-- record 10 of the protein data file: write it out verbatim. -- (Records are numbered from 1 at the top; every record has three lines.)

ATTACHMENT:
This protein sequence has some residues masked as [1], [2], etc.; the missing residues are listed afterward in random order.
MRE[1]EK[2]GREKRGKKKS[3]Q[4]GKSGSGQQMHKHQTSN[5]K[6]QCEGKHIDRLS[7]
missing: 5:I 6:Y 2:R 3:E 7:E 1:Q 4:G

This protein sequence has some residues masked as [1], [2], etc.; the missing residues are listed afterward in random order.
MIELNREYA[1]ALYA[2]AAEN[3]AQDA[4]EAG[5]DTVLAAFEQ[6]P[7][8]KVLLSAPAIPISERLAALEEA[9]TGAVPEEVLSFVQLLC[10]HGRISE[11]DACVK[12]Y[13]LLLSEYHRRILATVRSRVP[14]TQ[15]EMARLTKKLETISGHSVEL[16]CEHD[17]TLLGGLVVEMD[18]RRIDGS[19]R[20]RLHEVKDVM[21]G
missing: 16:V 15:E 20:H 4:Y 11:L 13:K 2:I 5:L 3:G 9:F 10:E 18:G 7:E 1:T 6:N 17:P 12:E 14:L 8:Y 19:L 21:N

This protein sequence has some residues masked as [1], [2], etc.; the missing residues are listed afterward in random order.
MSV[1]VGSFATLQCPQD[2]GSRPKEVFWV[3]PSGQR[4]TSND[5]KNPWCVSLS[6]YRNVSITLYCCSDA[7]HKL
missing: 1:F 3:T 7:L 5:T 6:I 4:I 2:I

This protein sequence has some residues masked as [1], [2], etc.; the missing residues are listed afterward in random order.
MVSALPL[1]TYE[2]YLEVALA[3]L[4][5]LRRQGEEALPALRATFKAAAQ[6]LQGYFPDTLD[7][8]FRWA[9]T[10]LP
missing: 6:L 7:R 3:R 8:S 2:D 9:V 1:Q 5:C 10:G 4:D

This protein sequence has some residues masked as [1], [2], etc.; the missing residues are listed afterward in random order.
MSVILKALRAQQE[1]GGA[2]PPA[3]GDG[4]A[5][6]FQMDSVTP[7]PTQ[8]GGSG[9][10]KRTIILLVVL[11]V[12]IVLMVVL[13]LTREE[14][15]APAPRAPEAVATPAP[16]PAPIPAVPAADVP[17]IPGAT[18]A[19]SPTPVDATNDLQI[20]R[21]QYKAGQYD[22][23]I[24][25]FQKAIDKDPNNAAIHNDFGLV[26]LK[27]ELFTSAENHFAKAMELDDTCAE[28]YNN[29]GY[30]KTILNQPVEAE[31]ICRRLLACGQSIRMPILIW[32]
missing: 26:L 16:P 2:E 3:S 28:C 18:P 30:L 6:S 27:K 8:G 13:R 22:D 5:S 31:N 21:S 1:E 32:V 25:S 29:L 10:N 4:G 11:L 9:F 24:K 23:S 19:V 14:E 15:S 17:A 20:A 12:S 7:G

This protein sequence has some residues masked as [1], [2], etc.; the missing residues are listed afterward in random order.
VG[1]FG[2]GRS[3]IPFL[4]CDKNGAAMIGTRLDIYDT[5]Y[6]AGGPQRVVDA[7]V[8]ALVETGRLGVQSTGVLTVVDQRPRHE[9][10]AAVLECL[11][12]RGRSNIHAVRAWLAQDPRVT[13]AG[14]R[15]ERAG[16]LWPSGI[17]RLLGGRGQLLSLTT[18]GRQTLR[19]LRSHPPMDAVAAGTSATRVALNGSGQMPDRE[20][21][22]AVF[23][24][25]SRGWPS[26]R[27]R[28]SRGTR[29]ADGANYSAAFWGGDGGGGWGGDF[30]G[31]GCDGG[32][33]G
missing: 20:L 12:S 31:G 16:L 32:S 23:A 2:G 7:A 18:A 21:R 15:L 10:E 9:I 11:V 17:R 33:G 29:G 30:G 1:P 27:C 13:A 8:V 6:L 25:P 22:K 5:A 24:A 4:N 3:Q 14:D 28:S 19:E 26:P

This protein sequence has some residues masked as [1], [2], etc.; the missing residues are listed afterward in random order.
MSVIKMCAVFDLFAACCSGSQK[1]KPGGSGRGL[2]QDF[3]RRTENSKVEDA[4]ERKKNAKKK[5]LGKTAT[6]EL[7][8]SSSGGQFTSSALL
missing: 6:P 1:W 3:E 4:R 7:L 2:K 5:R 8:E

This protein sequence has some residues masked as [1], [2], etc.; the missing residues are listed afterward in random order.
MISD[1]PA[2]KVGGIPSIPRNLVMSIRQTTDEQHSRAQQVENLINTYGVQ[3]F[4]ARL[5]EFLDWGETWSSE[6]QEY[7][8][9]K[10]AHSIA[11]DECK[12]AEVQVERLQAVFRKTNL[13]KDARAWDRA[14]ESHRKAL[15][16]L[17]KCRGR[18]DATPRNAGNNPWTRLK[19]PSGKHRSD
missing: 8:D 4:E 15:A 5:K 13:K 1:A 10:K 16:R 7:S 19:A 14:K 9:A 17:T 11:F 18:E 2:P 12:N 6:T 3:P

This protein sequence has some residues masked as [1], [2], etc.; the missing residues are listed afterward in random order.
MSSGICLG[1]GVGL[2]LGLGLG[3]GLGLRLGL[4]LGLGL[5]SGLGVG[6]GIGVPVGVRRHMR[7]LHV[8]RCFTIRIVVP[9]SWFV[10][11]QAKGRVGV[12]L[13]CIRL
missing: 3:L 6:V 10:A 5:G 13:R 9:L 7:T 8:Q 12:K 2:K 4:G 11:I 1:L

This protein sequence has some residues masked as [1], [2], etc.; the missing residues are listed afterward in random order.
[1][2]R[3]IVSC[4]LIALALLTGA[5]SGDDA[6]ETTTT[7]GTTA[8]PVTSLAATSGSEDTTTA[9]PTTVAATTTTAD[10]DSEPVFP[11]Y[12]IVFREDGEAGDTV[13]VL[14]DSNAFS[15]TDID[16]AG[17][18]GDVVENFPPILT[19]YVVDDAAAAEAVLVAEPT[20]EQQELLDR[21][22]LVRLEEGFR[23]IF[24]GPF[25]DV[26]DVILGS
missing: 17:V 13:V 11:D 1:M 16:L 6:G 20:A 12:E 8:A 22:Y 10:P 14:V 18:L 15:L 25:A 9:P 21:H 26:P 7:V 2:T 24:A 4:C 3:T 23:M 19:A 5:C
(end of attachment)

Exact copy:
This protein sequence has some residues masked as [1], [2], etc.; the missing residues are listed afterward in random order.
[1][2]R[3]IVSC[4]LIALALLTGA[5]SGDDA[6]ETTTT[7]GTTA[8]PVTSLAATSGSEDTTTA[9]PTTVAATTTTAD[10]DSEPVFP[11]Y[12]IVFREDGEAGDTV[13]VL[14]DSNAFS[15]TDID[16]AG[17][18]GDVVENFPPILT[19]YVVDDAAAAEAVLVAEPT[20]EQQELLDR[21][22]LVRLEEGFR[23]IF[24]GPF[25]DV[26]DVILGS
missing: 17:V 13:V 11:D 1:M 16:L 6:G 20:A 12:E 8:A 22:Y 10:P 14:V 18:L 15:L 25:A 9:P 21:H 26:P 7:V 2:T 24:A 4:C 3:T 23:M 19:A 5:C